Invading China.

Column by Grandmaster Doc-Fai Wong
May 2005 Issue

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Last October, the largest U.S. team and the only American team under Hong Kong registration competed int he First World traditional Wushu Festival in Zhengzhou, China. The team returned home with a record number of medals in the hand, weapons and two-person forms divisions.

The Hong Kong Wong Gong's Hung Sing Choy Li Fut Kung Fu Association group was comprised of a team lead by coach sifu Jason Wong and this author, as well as five schools from White Dragon Martial Arts of San Diego; two schools of Eastern Ways Martial Arts of Sacramento; Golden Lion Martial Arts Center of Albany, Calif.; Concard Kung Fu Academy of Concord, Calif.; Tiger Kung Fu Academy of Reno, Nev.; and the Doc-Fai Wong Martial Arts Center of San Francisco. Fourty students from the above-mentioned schools won at least one medal. Of the 72 medals won, 20 were gold, 38 were silver and 14 were bronze medals.

The pomp and circumstance surrounding the event was amazing. Arriving in Zhengzhou, China, from Hong Kong, the team was met by reporters from the major China television and print organizations, which quickly zeroed in on our American team. Sifu Jason, my son, and I spoke to the media about how the study of kung-fu knows no boundaries. Whether you live in China or America, kung-fu can be beneficial to your health and physical well being.

The opening ceremonies rivaled anything you might see at the 2008 Olympics in Beijing. A whopping 152 delegations from 62 countries marched around a stadium filled with more than 50,000 fans of kung-fu who waved, cheered and screamed when our USA/Hong Kong team appeared. The ceremonies included a concert featuring local stars; hot air balloons; a light show; music, kung-u demonstrations; and a fireworks display that could be heard and felt miles away.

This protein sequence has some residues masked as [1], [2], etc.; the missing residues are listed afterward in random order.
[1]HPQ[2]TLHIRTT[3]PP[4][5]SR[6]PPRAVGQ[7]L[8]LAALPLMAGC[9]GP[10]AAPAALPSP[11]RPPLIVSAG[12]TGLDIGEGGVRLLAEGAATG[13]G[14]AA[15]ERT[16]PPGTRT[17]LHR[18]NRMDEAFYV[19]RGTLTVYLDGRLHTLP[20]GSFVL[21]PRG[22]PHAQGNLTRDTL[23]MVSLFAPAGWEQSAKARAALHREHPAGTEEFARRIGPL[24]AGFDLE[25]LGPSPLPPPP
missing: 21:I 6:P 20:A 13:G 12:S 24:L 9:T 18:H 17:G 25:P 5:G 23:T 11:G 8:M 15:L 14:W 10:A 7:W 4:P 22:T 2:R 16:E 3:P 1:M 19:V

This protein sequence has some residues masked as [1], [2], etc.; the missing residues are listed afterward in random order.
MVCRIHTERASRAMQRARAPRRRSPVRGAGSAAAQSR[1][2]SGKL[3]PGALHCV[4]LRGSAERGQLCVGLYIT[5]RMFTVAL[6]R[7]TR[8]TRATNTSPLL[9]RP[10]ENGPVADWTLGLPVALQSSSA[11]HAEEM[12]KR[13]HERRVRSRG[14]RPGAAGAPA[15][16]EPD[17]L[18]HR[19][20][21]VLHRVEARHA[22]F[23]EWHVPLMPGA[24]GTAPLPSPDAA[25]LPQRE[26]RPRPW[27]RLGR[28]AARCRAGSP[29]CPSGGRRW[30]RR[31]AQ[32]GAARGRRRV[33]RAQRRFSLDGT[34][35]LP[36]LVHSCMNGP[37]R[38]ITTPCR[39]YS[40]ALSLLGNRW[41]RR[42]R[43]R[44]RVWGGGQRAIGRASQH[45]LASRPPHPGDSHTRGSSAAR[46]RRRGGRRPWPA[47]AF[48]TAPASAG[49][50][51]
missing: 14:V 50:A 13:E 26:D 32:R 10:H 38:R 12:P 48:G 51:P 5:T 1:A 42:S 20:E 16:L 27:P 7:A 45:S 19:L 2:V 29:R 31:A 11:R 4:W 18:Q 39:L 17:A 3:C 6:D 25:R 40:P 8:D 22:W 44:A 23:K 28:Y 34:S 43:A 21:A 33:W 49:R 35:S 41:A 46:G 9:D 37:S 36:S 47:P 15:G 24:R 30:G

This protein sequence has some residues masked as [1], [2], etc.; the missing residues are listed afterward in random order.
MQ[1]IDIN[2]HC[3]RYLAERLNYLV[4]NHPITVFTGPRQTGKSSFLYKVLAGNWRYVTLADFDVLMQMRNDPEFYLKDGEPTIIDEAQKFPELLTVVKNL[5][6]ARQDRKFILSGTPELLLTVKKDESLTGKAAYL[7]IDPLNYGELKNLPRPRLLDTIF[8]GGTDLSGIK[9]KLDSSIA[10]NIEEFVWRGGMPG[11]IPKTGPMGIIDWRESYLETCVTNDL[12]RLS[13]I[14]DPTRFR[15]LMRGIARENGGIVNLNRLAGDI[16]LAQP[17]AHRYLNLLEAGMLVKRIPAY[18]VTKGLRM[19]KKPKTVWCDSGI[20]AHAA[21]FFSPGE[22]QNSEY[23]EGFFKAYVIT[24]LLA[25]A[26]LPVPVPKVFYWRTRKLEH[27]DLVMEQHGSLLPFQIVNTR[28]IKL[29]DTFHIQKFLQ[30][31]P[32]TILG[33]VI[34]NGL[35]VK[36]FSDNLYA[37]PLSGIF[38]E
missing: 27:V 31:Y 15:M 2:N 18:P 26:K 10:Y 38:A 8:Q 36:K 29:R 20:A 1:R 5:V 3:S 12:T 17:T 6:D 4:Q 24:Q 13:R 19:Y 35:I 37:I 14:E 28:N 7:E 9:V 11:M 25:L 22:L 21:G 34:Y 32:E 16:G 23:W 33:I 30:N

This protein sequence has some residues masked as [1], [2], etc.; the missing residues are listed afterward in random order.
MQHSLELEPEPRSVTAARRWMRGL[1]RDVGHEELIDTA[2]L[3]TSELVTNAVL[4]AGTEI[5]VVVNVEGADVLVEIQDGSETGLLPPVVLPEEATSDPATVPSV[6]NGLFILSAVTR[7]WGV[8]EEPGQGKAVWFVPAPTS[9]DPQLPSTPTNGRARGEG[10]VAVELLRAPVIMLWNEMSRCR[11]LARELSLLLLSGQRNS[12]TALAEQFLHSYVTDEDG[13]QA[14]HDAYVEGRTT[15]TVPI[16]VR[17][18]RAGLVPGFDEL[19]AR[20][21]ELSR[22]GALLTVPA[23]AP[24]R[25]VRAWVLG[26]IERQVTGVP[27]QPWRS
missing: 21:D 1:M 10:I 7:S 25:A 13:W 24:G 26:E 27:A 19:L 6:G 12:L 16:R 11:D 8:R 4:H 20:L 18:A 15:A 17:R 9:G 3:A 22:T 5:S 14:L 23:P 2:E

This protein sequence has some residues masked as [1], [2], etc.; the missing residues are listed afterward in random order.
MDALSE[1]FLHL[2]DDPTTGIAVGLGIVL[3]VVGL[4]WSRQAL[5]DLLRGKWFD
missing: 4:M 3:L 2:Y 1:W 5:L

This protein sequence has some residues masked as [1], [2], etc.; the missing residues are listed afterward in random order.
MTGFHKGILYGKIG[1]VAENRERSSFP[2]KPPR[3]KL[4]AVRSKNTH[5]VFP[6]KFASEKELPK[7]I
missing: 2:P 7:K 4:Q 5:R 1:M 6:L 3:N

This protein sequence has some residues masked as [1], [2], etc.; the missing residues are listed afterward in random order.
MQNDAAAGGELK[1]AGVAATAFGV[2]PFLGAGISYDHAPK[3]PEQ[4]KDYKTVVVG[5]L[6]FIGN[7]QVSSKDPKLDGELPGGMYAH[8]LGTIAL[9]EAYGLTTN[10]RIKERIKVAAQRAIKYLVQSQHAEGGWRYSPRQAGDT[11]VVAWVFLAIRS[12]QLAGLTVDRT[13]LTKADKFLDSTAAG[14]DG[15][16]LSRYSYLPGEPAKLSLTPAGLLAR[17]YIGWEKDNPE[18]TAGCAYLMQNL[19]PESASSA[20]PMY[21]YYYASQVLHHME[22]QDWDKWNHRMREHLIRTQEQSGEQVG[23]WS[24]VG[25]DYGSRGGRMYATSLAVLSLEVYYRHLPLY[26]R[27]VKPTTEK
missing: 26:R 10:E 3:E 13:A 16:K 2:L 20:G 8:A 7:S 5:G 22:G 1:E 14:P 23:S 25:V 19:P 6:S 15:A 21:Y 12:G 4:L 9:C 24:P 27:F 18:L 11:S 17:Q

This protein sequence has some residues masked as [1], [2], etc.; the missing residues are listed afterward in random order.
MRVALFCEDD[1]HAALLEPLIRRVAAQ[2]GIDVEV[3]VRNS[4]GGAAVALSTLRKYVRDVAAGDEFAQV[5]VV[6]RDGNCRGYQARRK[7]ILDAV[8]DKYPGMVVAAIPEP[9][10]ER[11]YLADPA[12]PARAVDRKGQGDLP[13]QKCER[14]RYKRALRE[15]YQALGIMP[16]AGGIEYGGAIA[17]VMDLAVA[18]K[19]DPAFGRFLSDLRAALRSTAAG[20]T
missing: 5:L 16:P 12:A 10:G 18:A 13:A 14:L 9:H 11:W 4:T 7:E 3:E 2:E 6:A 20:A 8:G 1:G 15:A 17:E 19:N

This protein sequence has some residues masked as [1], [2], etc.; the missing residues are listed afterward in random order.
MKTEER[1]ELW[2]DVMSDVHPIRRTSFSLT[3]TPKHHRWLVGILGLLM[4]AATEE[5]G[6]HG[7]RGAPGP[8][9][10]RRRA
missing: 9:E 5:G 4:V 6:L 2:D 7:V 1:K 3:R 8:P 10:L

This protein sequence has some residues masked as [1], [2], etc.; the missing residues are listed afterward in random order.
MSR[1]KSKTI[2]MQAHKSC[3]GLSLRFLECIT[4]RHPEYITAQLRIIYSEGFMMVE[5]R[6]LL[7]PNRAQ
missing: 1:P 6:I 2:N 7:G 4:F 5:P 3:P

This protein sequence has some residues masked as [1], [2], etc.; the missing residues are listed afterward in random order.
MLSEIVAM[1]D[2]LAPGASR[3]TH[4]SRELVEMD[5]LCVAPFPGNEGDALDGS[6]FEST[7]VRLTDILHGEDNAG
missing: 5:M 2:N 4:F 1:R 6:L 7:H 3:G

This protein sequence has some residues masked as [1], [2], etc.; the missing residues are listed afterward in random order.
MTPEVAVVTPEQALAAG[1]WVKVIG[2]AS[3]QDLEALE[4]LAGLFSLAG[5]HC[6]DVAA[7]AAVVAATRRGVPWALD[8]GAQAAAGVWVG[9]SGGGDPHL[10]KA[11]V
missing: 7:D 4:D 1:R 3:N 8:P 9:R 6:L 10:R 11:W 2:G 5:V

Riding in a fleet of newly purchased buses, we traveled by police escort through the local streets. The birthplace of martial arts is the Shaolin Temple located in Henan province, Dengfeng, China. The teams were treated to a welcoming gala parade that stretched over 20 kilometers long and finished at the Temple steps. We were inspired along the route by the sight of more than 40,000 local wushu performers representing 83 local shaolin academies.

With more than 2,500 atheletes in attendance, the competition had to be held at two venues. Our USA/Hong Kong team of choy li fut practitioners had an unprecedented five generations capturing medals. Decisive wins by both my son and me - we each won gold and silver medals - help net the team an additonal two gold and two silver medals.

Although our team enjoyed both individual and collective success, it did not come without controversy. After the first day of competition, I was contacted at 12:30 a.m. at my hotel by the Secretary of the China competition group who said an officer of a U.S. Wushu/Kung fu Federation team had filed a formal complaint against us. The officer complained that a Hong Kong team couldn't include American competitiors. He demanded that we be disqualified from the competition and that we be forced to return our awards. While there were other Hong Kong teams with U.S. participants, we were the only team organization singled out. My organization, the Plum Blossom Internation Federation, has schools both in the United States and around the world, such as the Philippines, U.K. and Netherlands. These schools have their own identity, but participate in events under the auspices of the Plum Blossom Federation banner to support me as their teacher.

After much discussion, it was decided that we could continue to compete, but could not wear our bright yellow USA team jackets inside the competing arenas.

Doc-Fai Wong writes a bi-monthly column for Inside Kung-Fu.

May 2005 ? Inside Kung-Fu